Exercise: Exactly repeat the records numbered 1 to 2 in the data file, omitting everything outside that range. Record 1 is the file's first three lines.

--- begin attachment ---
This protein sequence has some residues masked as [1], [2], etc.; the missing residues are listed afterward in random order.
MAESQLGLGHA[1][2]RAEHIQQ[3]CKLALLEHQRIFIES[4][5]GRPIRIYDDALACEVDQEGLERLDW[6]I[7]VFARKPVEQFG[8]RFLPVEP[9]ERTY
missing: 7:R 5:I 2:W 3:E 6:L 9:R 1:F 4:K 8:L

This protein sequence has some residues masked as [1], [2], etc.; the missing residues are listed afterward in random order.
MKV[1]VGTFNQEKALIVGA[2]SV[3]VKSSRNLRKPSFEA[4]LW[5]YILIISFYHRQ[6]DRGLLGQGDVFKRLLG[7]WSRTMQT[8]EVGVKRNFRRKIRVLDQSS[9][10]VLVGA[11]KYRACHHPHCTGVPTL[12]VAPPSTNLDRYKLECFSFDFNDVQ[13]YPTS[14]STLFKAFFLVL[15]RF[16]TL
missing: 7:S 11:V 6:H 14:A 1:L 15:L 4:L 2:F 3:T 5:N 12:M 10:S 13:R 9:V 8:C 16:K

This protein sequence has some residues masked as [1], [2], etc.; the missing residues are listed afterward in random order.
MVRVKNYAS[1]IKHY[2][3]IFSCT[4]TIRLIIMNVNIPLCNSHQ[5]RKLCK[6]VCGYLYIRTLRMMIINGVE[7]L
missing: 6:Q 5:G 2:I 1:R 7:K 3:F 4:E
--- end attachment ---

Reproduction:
This protein sequence has some residues masked as [1], [2], etc.; the missing residues are listed afterward in random order.
MAESQLGLGHA[1][2]RAEHIQQ[3]CKLALLEHQRIFIES[4][5]GRPIRIYDDALACEVDQEGLERLDW[6]I[7]VFARKPVEQFG[8]RFLPVEP[9]ERTY
missing: 7:R 5:I 2:W 3:E 6:L 9:R 1:F 4:K 8:L

This protein sequence has some residues masked as [1], [2], etc.; the missing residues are listed afterward in random order.
MKV[1]VGTFNQEKALIVGA[2]SV[3]VKSSRNLRKPSFEA[4]LW[5]YILIISFYHRQ[6]DRGLLGQGDVFKRLLG[7]WSRTMQT[8]EVGVKRNFRRKIRVLDQSS[9][10]VLVGA[11]KYRACHHPHCTGVPTL[12]VAPPSTNLDRYKLECFSFDFNDVQ[13]YPTS[14]STLFKAFFLVL[15]RF[16]TL
missing: 7:S 11:V 6:H 14:A 1:L 15:L 4:L 2:F 3:T 5:N 12:M 10:S 13:R 9:V 8:C 16:K